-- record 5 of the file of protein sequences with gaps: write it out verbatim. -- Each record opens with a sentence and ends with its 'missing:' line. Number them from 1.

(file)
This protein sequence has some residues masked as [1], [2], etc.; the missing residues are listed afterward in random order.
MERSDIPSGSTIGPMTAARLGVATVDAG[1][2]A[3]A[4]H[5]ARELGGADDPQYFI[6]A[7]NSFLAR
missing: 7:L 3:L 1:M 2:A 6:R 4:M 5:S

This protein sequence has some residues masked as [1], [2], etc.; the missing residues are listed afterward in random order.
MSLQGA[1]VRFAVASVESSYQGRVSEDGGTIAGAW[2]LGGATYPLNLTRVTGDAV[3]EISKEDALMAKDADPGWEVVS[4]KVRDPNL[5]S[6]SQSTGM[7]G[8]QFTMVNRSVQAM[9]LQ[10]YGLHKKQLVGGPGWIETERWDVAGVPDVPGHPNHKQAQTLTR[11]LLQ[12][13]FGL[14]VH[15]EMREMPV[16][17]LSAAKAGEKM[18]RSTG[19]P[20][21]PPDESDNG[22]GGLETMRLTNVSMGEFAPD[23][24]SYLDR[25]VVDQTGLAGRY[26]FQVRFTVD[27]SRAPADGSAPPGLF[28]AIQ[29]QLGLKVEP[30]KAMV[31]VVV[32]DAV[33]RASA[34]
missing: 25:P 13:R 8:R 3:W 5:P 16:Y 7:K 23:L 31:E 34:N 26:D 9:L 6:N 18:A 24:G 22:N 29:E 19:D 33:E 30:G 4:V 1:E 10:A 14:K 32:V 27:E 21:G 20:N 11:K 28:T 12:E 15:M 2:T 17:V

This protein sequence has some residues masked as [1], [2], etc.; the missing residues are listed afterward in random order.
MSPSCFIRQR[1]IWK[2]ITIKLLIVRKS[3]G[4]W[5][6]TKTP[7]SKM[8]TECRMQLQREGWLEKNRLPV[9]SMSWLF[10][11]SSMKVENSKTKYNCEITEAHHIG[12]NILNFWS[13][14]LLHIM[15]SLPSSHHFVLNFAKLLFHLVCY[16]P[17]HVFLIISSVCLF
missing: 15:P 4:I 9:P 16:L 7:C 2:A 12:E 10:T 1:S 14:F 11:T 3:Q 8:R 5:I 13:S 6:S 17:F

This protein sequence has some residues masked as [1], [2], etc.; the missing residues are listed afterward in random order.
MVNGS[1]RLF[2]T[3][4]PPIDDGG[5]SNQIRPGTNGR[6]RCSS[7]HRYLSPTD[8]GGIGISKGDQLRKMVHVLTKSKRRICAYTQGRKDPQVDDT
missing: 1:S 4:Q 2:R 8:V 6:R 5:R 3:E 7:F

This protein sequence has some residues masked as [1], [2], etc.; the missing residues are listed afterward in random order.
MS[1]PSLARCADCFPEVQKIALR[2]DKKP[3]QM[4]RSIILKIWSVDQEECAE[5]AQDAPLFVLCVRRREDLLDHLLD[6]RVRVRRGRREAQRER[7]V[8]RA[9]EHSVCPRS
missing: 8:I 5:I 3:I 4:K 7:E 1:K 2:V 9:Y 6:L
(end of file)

This protein sequence has some residues masked as [1], [2], etc.; the missing residues are listed afterward in random order.
MS[1]PSLARCADCFPEVQKIALR[2]DKKP[3]QM[4]RSIILKIWSVDQEECAE[5]AQDAPLFVLCVRRREDLLDHLLD[6]RVRVRRGRREAQRER[7]V[8]RA[9]EHSVCPRS
missing: 8:I 5:I 3:I 4:K 7:E 1:K 2:V 9:Y 6:L